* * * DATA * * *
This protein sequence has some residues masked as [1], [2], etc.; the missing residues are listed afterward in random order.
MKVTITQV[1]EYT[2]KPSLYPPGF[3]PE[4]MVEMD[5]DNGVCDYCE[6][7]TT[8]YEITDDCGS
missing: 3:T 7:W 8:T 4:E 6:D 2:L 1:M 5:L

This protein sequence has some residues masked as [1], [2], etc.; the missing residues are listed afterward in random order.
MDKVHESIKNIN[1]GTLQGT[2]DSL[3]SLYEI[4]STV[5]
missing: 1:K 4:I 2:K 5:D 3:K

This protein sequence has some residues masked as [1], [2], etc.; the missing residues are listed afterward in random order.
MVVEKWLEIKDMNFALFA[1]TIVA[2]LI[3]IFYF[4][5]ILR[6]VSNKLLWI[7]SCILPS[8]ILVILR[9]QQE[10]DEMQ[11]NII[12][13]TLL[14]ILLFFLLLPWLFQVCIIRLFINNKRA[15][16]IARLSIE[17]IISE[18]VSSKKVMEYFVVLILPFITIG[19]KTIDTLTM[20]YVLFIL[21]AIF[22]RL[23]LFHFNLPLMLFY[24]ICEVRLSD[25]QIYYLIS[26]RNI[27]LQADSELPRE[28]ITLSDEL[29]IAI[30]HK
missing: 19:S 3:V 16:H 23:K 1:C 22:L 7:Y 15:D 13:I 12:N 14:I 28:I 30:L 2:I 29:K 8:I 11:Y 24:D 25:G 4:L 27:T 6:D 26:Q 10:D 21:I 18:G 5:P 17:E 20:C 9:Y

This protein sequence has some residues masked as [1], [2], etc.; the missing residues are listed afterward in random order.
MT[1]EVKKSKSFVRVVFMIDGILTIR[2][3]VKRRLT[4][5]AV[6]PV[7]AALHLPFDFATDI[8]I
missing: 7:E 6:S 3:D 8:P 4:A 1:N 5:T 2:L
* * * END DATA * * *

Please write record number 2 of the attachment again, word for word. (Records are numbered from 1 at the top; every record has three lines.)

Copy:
This protein sequence has some residues masked as [1], [2], etc.; the missing residues are listed afterward in random order.
MDKVHESIKNIN[1]GTLQGT[2]DSL[3]SLYEI[4]STV[5]
missing: 1:K 4:I 2:K 5:D 3:K